- Dec 27, 2005
- Reaction score
Message from Chris:
Just a quick note to thank everyone who bought the VC10 book and to let you know what’s in the pipeline for Project Tech Profiles. Following on from Mike Pryce’s P.1216 book comes “The Admiralty and AEW” from Blue Envoy Press. This Project Tech Profile covers the Royal Navy’s many attempts to fill the airborne early warning role on its carriers from 1945 until 2010. As ever, much of the content is new and based on new research in the various BAE Systems archives around the country plus The National Archives at Kew.
The format is similar to the VC10 book, the usual general arrangement drawings and artwork by Adrian Mann. If those who bought the VC10 book have any comments on what could be added or improved in future, I’d be interested in hearing them. For example, more photos, bigger drawings or fewer appendices.
I’m hoping to have it available by the end of the year, but meantime, I have appended a summary of its content and a draft cover image
Thanks and regards
Blue Envoy Press.
The Admiralty and AEW: Royal Navy Airborne Early Warning Projects
Continuing the Project Tech Profile series, “The Admiralty and AEW: Royal Navy Airborne Early Warning Projects” examines the development of this essential role from the Vickers Wellington of 1941 up to BAE Systems’ 2005 Boeing V-22 Osprey and Sidetrack proposals for the forthcoming Queen Elizabeth class aircraft carriers.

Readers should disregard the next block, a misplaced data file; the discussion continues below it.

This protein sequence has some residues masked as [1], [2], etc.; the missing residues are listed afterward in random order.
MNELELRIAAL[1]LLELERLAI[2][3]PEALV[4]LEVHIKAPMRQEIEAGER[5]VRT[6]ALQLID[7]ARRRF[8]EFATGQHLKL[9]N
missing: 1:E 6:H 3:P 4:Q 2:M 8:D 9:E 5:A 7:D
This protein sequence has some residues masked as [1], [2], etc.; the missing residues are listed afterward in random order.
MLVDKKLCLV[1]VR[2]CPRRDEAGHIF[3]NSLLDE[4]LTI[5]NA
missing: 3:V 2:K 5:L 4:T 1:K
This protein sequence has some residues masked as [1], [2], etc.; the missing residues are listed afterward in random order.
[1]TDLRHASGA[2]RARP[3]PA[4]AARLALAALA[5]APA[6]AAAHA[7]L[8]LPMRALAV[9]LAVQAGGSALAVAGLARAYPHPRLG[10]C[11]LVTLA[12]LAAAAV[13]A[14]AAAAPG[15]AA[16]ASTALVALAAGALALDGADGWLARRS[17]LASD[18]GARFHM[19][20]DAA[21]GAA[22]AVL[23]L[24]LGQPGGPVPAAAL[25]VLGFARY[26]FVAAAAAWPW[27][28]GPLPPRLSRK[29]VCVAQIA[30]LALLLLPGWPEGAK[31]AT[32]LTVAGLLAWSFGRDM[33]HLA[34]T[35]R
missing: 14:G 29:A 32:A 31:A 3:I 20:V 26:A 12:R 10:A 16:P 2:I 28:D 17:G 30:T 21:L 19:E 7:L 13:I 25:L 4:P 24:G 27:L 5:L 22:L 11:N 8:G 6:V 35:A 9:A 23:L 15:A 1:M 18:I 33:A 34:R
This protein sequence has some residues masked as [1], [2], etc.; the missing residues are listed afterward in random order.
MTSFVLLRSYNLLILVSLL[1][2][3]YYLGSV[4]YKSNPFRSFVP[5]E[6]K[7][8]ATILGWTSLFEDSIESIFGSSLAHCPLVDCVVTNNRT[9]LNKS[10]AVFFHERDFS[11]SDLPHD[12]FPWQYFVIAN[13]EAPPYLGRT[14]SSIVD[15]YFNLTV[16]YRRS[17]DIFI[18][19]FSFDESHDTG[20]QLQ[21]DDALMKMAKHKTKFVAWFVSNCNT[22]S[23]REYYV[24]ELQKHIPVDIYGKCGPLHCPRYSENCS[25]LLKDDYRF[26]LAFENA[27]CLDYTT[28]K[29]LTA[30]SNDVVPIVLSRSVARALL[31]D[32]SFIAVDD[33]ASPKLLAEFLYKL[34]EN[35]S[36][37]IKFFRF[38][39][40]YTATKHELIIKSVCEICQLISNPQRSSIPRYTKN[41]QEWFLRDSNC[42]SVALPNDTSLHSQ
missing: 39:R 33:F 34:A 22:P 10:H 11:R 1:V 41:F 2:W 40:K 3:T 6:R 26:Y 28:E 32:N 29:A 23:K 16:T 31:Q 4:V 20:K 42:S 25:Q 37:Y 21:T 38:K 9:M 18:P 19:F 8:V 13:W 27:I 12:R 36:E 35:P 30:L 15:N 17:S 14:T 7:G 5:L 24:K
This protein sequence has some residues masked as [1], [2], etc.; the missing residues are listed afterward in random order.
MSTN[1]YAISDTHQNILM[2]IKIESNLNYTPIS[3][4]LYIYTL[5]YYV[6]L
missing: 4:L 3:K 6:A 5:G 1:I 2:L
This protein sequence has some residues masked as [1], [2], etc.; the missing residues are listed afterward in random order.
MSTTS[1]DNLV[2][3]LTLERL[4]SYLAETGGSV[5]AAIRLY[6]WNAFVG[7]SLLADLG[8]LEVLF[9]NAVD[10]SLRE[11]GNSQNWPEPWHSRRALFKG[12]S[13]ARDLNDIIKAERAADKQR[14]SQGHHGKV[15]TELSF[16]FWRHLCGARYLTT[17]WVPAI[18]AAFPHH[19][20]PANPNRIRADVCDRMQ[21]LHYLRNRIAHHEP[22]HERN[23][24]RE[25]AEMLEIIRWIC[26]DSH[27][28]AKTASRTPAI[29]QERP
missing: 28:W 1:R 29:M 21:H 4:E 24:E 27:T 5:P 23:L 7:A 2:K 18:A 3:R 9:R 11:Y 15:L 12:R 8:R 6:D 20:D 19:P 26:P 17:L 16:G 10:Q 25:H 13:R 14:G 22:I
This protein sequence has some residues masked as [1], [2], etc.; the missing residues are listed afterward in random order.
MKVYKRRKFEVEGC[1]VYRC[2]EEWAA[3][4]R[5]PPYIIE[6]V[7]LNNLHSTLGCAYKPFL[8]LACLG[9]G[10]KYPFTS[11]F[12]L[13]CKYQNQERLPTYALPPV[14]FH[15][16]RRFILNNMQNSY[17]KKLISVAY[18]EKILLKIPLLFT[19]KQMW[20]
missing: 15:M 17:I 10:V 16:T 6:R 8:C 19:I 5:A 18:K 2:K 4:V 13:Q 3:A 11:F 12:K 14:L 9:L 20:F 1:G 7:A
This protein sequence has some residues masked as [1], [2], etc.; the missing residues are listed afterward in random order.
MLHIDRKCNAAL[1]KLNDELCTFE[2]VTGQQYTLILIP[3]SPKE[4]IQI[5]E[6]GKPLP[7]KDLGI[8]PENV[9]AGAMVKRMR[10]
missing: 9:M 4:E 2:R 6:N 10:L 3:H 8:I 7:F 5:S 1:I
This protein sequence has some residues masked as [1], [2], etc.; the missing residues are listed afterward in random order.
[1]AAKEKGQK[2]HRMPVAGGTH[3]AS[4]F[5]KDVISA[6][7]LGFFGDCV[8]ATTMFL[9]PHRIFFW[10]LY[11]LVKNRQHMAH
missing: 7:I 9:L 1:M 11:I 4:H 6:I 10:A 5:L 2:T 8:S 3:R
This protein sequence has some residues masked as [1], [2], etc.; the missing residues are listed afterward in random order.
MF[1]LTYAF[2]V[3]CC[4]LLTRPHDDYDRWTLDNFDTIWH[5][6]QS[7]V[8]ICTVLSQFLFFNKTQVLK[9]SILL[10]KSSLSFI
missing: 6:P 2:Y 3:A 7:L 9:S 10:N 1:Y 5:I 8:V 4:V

Concentrating on unbuilt design studies aimed at meeting AEW requirement on the Royal Navy’s carriers, “The Admiralty and AEW” describes for the first time the numerous projects intended to provide the ultimate crow’s nest. Fairey’s initial foray into AEW with the Spearfish “Guppy” in 1945 and Blackburn’s B.54 from 1949 set the scene for the 1950s and 60s. Blackburn Aircraft at Brough was particularly active in AEW, specifically the P.119 and P.139 series of Buccaneer-based studies and the many configurations of the portly “Flying pig”. Avro Woodford’s design studies based on the Avro Type 748 with American radars are also examined, as is their attempt to interest the US Navy in a BAe 146 with AN/APS.120 radar in the 1980s.
The Admiralty’s abortive attempt to procure the E-2 Hawkeye is described for the first time, as are the three occasions long before the Falklands War when helicopters were proposed as AEW platforms.
Government and company archive material has been used throughout and these, combined with original artwork by Adrian Mann, show how the Royal Navy and the aircraft designers hoped to fill what has become a pivotal role in naval warfare.